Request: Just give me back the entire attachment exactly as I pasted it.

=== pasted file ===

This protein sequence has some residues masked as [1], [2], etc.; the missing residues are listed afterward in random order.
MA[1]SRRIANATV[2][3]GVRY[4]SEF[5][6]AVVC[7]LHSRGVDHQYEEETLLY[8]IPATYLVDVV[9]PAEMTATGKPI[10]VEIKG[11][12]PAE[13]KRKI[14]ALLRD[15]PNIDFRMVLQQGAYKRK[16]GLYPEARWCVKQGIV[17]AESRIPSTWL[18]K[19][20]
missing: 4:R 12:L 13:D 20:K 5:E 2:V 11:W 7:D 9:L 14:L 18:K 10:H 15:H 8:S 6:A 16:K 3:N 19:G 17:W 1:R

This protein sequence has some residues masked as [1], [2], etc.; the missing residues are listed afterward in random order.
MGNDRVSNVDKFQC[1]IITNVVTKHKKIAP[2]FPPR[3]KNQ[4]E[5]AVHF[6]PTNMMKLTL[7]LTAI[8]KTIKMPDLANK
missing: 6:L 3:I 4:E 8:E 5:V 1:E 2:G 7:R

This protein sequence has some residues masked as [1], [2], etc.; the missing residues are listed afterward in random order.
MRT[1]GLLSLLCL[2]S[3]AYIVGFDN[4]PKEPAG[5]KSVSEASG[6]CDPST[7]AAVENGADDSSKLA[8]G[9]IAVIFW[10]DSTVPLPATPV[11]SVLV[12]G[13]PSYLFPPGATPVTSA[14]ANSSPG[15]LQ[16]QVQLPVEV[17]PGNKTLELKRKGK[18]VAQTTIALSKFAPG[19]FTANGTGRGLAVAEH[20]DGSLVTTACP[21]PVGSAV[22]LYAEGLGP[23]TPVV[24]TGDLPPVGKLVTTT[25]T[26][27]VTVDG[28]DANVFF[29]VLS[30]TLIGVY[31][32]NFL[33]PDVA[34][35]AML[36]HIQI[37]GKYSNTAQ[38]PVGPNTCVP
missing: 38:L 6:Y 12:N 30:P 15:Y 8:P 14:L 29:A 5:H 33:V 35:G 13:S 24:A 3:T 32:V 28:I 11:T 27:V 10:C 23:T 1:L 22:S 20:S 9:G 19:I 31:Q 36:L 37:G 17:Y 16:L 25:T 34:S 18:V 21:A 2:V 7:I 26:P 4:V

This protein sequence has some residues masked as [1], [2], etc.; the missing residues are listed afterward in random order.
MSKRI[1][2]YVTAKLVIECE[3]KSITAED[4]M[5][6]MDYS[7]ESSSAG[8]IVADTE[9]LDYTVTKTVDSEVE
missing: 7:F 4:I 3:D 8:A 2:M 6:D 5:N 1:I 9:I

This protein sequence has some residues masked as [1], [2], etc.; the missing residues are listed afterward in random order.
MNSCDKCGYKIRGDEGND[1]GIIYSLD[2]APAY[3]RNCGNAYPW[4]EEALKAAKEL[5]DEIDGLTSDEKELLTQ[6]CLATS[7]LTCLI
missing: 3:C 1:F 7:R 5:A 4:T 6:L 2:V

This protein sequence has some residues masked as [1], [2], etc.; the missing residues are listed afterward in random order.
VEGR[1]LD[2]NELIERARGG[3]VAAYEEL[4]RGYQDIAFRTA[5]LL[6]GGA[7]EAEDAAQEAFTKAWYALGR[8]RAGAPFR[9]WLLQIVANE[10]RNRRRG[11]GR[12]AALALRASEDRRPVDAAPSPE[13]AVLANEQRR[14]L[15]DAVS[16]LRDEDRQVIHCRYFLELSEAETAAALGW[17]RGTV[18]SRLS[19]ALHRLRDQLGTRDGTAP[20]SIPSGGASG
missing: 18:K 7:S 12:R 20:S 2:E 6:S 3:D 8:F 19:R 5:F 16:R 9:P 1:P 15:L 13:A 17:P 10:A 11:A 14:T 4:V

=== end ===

This protein sequence has some residues masked as [1], [2], etc.; the missing residues are listed afterward in random order.
MA[1]SRRIANATV[2][3]GVRY[4]SEF[5][6]AVVC[7]LHSRGVDHQYEEETLLY[8]IPATYLVDVV[9]PAEMTATGKPI[10]VEIKG[11][12]PAE[13]KRKI[14]ALLRD[15]PNIDFRMVLQQGAYKRK[16]GLYPEARWCVKQGIV[17]AESRIPSTWL[18]K[19][20]
missing: 4:R 12:L 13:D 20:K 5:E 2:V 11:W 7:D 9:L 14:L 18:K 10:H 15:H 8:S 6:A 16:K 3:N 19:G 17:W 1:R

This protein sequence has some residues masked as [1], [2], etc.; the missing residues are listed afterward in random order.
MGNDRVSNVDKFQC[1]IITNVVTKHKKIAP[2]FPPR[3]KNQ[4]E[5]AVHF[6]PTNMMKLTL[7]LTAI[8]KTIKMPDLANK
missing: 6:L 3:I 4:E 8:E 5:V 1:E 2:G 7:R

This protein sequence has some residues masked as [1], [2], etc.; the missing residues are listed afterward in random order.
MRT[1]GLLSLLCL[2]S[3]AYIVGFDN[4]PKEPAG[5]KSVSEASG[6]CDPST[7]AAVENGADDSSKLA[8]G[9]IAVIFW[10]DSTVPLPATPV[11]SVLV[12]G[13]PSYLFPPGATPVTSA[14]ANSSPG[15]LQ[16]QVQLPVEV[17]PGNKTLELKRKGK[18]VAQTTIALSKFAPG[19]FTANGTGRGLAVAEH[20]DGSLVTTACP[21]PVGSAV[22]LYAEGLGP[23]TPVV[24]TGDLPPVGKLVTTT[25]T[26][27]VTVDG[28]DANVFF[29]VLS[30]TLIGVY[31][32]NFL[33]PDVA[34][35]AML[36]HIQI[37]GKYSNTAQ[38]PVGPNTCVP
missing: 38:L 6:Y 12:N 30:P 15:Y 8:P 14:L 29:A 5:H 33:V 35:G 13:S 24:A 3:T 32:V 28:I 11:T 27:V 10:C 23:T 1:L 22:S 20:S 9:G 19:I 31:Q 36:L 37:G 17:Y 16:L 25:T 34:S 18:V 21:A 2:V 7:I 26:P 4:V

This protein sequence has some residues masked as [1], [2], etc.; the missing residues are listed afterward in random order.
MSKRI[1][2]YVTAKLVIECE[3]KSITAED[4]M[5][6]MDYS[7]ESSSAG[8]IVADTE[9]LDYTVTKTVDSEVE
missing: 7:F 4:I 3:D 8:A 2:M 6:D 5:N 1:I 9:I

This protein sequence has some residues masked as [1], [2], etc.; the missing residues are listed afterward in random order.
MNSCDKCGYKIRGDEGND[1]GIIYSLD[2]APAY[3]RNCGNAYPW[4]EEALKAAKEL[5]DEIDGLTSDEKELLTQ[6]CLATS[7]LTCLI
missing: 3:C 1:F 7:R 5:A 4:T 6:L 2:V

This protein sequence has some residues masked as [1], [2], etc.; the missing residues are listed afterward in random order.
VEGR[1]LD[2]NELIERARGG[3]VAAYEEL[4]RGYQDIAFRTA[5]LL[6]GGA[7]EAEDAAQEAFTKAWYALGR[8]RAGAPFR[9]WLLQIVANE[10]RNRRRG[11]GR[12]AALALRASEDRRPVDAAPSPE[13]AVLANEQRR[14]L[15]DAVS[16]LRDEDRQVIHCRYFLELSEAETAAALGW[17]RGTV[18]SRLS[19]ALHRLRDQLGTRDGTAP[20]SIPSGGASG
missing: 18:K 7:S 12:R 20:S 2:E 6:S 3:D 8:F 19:R 5:F 16:R 9:P 1:P 15:L 13:A 17:P 10:A 11:A 14:T 4:V